Dr. Murray Gingras brings in crowd at BCBC for geology event

Katrina Owens
Lakeside Leader

Community members flocked to the Boreal Centre of Bird Conservation (BCBC) late last month for an interactive lesson about geology.
Alberta Parks visitor services co-ordinator, Ceiridwen Robbins, says the afternoon had a pretty large number of people in attendance.
“We had a great turnout for the presentation – 49 people!” she says. “I think that says a lot considering how many other cool things were happening in town on Saturday. Dr. Murray Gingras was great; he was able to explain complex geological concepts using analogies and non-technical language to engage a wide range of people from children to seniors.”
Robbins adds, “He brought some rocks and fossils from the University of Alberta for people to look at and touch, including samples of the oldest known rock in the world (Acasta gneiss from the Northwest Territories), oil sands from Fort McMurray, and a trilobite fossil. Several people brought some special rocks from their collections at home that he was able to identify for them.”
Gingras and others went on a hike around the BCBC to learn about its own geology makeup.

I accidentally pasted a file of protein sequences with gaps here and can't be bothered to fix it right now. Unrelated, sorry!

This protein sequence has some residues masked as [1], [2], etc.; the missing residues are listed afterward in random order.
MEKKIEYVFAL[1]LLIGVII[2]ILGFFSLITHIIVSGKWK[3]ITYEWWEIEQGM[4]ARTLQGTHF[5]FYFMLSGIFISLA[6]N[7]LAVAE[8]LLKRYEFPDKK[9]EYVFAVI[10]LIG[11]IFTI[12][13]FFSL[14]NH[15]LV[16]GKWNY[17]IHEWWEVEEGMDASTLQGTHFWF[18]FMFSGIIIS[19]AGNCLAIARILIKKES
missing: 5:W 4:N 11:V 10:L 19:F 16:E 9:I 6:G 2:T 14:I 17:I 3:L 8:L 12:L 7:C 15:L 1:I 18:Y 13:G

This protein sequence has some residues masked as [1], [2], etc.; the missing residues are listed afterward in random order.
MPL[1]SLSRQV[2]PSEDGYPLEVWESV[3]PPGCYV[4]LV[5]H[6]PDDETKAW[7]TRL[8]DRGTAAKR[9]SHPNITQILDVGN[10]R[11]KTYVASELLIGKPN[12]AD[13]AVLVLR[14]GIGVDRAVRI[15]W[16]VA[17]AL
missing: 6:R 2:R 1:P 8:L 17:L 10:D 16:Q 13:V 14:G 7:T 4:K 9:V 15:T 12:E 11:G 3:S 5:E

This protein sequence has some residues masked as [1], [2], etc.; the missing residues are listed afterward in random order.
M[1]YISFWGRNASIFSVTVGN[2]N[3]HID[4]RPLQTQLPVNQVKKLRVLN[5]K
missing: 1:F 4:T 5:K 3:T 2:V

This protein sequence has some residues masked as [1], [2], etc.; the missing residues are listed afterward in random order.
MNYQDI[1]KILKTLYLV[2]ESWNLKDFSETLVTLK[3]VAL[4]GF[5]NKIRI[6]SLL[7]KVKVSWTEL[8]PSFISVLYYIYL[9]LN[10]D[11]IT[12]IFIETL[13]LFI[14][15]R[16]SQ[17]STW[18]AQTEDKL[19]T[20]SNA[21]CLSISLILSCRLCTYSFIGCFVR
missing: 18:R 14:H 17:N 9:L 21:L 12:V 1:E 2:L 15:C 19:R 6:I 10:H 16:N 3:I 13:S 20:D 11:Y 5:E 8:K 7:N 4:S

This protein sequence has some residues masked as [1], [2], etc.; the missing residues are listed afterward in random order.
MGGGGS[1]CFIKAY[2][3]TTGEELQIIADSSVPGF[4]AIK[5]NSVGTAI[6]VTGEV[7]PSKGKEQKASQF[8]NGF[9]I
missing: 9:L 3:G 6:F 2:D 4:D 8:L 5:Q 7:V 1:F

“We had 26 people for the hike; the beach below the Boreal Centre for Bird Conservation is quite different from Devonshire Beach and the Marten River Beach – it’s more cobblestone than sand,” says Robbins. “The rocks along it have been brought here by the glaciers 12,000 years ago and by rivers since. Many are from the Northwest Territories and the Rocky Mountains. We had a scavenger hunt for youth which encouraged them to look closely at the rocks and other things on the beach.”
According to Robbins, fun was had by all and because of such a great turnout, another presentation and hike with Dr. Gingras might be in the works.
“Everyone, from kids to adults, was encouraged to keep their eyes open for interesting rocks, which Dr. Gingras was able to identify on the spot,” she says. “Since we are in a provincial park and those rocks prevent shoreline erosion and provide habitat for plants, insects, and young fish, they did have to be left behind, but everyone had a great time seeking out the most interesting stones and pebbles to show off to everyone else before placing them back on the beach. Dr. Gingras said he had a great time and would be happy to come again, so we may see him again in the future.”


Dr. Gingras identifies a pebble for curious young geologists.


Share this post